Prataparudra also sent an expedition against the Yadavas (Seunas), who had supported Ambadeva. The Telugu Chola Manuma Gandagopala (not to be confused with Manuma Gandagopala of Nellore) participated in this expedition. His Narasaraopet inscription calls him "the wild fire to the bamboo-like army of the Seunas". The 1294 Raichur Fort inscription of the Kakatiya feudatory Gona Vithala states that Vithala captured the Adavani and Tumbala forts in the present-day Bellary district, and Manuva and Haluva in the Raichur Doab. Finally, he took control of the city of Raichur, where he erected strong fortifications to protect the city.[10]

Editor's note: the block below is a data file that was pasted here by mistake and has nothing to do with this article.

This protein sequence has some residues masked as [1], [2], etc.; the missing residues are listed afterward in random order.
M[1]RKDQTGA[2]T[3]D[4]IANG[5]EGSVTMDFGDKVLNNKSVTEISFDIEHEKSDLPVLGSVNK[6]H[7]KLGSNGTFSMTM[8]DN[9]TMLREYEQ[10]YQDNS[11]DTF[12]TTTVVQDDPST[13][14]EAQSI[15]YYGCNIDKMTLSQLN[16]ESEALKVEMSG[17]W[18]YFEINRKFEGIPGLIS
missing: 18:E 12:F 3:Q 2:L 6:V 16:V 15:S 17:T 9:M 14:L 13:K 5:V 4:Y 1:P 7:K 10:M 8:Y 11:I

Meanwhile, Raja-Gandagopala betrayed Prataparudra, and formed an alliance with the Pandyas.[9] To punish him, Prataparudra sent a second expedition to Nellore, led by the Telugu Chola chief Manuma Gandagopala. The Kakatiya army won the ensuing battle: a 1297-98 (Shaka 1219) inscription of Manuma states that he drank "the ocean of the Dravida (Pandya) army" like a massive fire.[10]

Alauddin Khalji's invasionEdit

In the early 13th century, the Deccan region was an immensely wealthy area, having been shielded from the foreign armies that had ransacked northern India.[11] In 1296, Alauddin Khalji, a general of the Delhi Sultanate, had successfully raided Devagiri, the capital of the Yadavas, who were the western neighbours of the Kakatiyas. Alauddin forced the Yadava king Ramachandra to become his tributary, and shortly after, used to loot from Devagiri to usurp the throne of Delhi. The huge plunder obtained from Devagiri prompted Alauddin to plan an invasion of the Kakatiya capital Warangal in 1301, but the untimely death of his general Ulugh Khan put an end to this plan.[12]